Indiana University: Tops at "Customer" Engagement

Great example of a creative and effective customer engagement approach

For the next month or so, my youngest child is in that wonderful and challenging period of life where he gets to make his first independent life decision: where should I go to college?  Fortunately, most of the early news he's received has been positive - he has some great choices already but the most engaging by far has been Indiana University.  They definitely "win" for the most clever use of technology to attract an engage a potential "customer."

Indiana is a "rolling admissions" school with no required essay so anxious college-bound seniors can submit an application easily and if they're fortunate, get an acceptance very early in their senior year, which is exactly what happened for my son.  It's an interesting situation when you think about it from the school's perspective: they identify a prospective student beginning in early Fall but the student doesn't have to accept the offer until the following May.  That's a long time to remain "top of mind," especially for out-of-state students who are clearly not selecting Indiana because of the benefits of in-state tuition.  Indiana University is a large state school - around 32,000 students - so they are clearly engaging a large population.  From a sales and marketing perspective, they have to have at least one key goal in mind: staying engaged with their prospective customer during that potentially long period between the earliest acceptances and when they finally "close the deal."  This is my third child to go through the college application process so I really thought we had seen pretty much everything. However, the "customer engagement" activities that Indiana has done to attract the attention of both my son and his parents have been so engaging that I finally had to call the school to learn more about their marketing strategy.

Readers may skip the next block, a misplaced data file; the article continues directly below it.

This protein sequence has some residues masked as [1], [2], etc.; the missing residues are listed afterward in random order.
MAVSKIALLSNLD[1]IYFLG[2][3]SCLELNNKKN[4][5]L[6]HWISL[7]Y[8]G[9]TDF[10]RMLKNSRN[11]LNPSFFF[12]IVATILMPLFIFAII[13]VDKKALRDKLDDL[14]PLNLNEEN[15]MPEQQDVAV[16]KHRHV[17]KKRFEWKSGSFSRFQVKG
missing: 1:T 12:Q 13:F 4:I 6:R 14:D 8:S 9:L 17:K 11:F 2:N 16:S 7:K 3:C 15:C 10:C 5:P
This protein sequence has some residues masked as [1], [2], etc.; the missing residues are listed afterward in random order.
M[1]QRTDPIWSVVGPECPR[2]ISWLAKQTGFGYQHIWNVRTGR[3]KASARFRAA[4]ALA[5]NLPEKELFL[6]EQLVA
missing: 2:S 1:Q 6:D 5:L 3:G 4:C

Here are a few of the especially creative things they've done:

  • Shortly after he got accepted, my son received a striped scarf in the mail with a note that began, "Now that you've earned your stripes ..."  Of course the scarf had the IU logo and was in the school's colors.  (Who knew how important warm weather apparel was going to be in Snowmageddon D.C. this winter!)
  • At Christmas time, he received a personalized holiday card with a photograph on one side with his name etched in the snow.  Of course we knew this wasn't so hard to do with tools like PhotoShop and we figured probably every kid got one, but it was incredibly well done.
  • On his birthday, he received an e-mail message with a photograph of a birthday cake with his name written in icing (or it sure looked like it was written in icing!).
  • A few weeks ago, he got an e-mail message with a link to a personalized video that was exceptionally clever.  The video showed scenes of the school and was designed to show each recipient what college will be like for them.  The film itself was clearly shot once, but at several points in the film, my son's name and high school were featured on items in the movie.  The e-mail was followed up by a personalized 5 x 8 postcard that looked just like the MPAA ratings announcement that you see at the beginning of a movie - except that on one side it read: The following preview has been approved for [his name] from [his high school].  The video advertised has been rated A for accepted students, Indiana University Bloomington.  The other side had another personal message.

These are definitely above and beyond standard personalized e-mail messages, which are pretty common these days.  My son's reaction was pretty interesting.  After the birthday e-mail, which he showed me on his new iPhone, he said to me, "Mom, they are clearly trying to charm me."  I thought that this was probably exactly what they were trying to do and to hear this come out of my totally jaded 18 year-old's mouth prompted me to call the Marketing Manager for admissions, Sarah Gallagher Dvorak.  I wanted to share the positive feedback but I was mostly curious about what they hoped to accomplish and whether the investment was primarily to attract out-of-state kids like mine (where we'd be paying close to three times the tuition of in-state residents) or whether they had some other goals in mind.  Sarah very graciously spent time with me talking about what they hoped to accomplish.  I think there are some definite lessons here for people in the business world.